• Widny Bazile
  • Widny Bazile
  • Widny Bazile

PEOPLE: Coiffeur Widny Bazile on working all sides of the camera, the lack of haircare afforded afro-textured models in the fashion industry, and giving the ‘full package’ as an artistic director


Widny Bazile was hairstyling long before she officially claimed the title. Hair functioned as a point of pride in her Haitian upbringing, but her labour didn’t end there. Entering the world of fashion and beauty as a model often booked for her powerful afro, most of the time she became the unacknowledged hair artist for herself while on set because the teams always lacked a hairstylist that worked with afro-textured hair. “It’s crazy to be asked for something specific that obviously needs care and attention, but then to routinely be the one providing that care.” Her experiences as a model were finally what launched her into taking the reins: now she’s working under her own brand, claiming credit for the work she’s done for so long. And it doesn’t stop there; on her shoots, she’s always the hairstylist – or coiffeur, as she’d say – but also the creative director, often makeup artist and even photographer to boot. Constantly paying homage to her homeland and the black textures whose ignorance and lack of care within the industry she’s experienced firsthand, she’s working to give what she never got – joyously championing black hair textures, challenging cultural gender norms around hair, and cultivating a creative space where everyone is afforded care and prosperity.

AISSA UMARU; coif + photography WIDNY BAZILE

What is your relationship to your own hair? Has your ‘hair history’ affected your artistic practice? My relationship with my hair is infinite and personal. It is a major part of who I am, my upbringing. I grew up doing my own hair after not loving the way my father and others would do it. Of course, I was a little girl, and little girls love their hair and are particular about how it’s coiffed. I had freedom, and I took on the journey of styling my very own hair at a young age; ever since, it has always been my responsibility. My art is also infinite, personal and my responsibility, so my hair and art fit together like gloves.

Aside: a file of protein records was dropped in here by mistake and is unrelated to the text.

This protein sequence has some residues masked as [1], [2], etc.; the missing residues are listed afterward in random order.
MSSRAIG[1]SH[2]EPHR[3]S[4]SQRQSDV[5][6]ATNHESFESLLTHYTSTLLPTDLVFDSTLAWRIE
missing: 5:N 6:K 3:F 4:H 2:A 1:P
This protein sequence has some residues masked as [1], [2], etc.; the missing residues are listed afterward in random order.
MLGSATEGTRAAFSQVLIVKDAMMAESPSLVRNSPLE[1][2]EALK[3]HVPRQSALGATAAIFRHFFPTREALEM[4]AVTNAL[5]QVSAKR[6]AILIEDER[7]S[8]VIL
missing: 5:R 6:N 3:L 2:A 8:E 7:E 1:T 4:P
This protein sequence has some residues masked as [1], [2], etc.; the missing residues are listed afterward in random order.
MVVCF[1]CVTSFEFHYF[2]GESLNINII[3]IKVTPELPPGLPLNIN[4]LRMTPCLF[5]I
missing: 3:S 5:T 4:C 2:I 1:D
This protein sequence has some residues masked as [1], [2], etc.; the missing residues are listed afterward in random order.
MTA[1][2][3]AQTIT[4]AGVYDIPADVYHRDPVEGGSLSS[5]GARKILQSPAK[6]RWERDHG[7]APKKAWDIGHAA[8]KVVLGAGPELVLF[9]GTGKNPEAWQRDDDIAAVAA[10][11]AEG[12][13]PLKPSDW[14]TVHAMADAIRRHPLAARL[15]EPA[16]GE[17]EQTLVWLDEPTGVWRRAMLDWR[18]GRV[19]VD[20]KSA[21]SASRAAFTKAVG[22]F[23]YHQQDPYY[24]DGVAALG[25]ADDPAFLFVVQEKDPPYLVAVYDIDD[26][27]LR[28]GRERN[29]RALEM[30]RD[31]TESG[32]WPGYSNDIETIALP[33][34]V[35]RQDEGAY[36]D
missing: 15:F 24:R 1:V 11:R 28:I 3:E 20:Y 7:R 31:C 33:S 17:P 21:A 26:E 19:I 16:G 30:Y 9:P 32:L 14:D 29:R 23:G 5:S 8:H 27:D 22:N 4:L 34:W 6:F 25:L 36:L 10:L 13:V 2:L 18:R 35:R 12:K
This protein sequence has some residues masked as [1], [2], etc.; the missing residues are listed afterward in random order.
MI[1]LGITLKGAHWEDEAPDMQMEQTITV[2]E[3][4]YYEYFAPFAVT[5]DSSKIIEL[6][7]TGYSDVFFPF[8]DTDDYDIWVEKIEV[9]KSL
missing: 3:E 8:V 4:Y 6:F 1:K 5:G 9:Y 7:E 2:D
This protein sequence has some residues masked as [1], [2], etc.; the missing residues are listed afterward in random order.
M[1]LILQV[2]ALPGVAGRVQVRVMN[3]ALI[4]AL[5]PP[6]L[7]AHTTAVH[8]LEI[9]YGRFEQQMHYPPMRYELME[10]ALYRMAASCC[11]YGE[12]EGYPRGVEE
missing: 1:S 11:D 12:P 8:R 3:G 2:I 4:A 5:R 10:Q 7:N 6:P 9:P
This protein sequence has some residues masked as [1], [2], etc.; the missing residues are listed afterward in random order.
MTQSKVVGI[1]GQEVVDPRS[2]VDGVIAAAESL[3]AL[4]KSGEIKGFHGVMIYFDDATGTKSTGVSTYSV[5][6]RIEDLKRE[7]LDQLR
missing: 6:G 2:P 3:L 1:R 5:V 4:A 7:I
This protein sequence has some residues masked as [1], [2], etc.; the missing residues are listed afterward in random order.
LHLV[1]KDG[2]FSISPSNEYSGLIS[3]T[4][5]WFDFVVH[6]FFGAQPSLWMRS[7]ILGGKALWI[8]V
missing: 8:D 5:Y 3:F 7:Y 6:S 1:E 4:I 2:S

How did you enter the hair business? I honestly believe I’ve always been a part of the hair business. My work as a model has always been featured in many different things, especially the ones with my hair out – and trust, I am very grateful for all that I’ve done. My move to the other side of the camera is really not a complaint, just growth. But I was always the one to do my hair for every single job, and I was never credited or acknowledged. One day, I decided to give myself the full credit and love I deserve. That’s really how it all started: with me.

How do you begin crafting a style? The beginning of crafting a style is different each time, but it’s always what I see and feel. My imagination runs free like a river, and it’s all about understanding where to take it.

ALUNA; coif & photography WIDNY BAZILE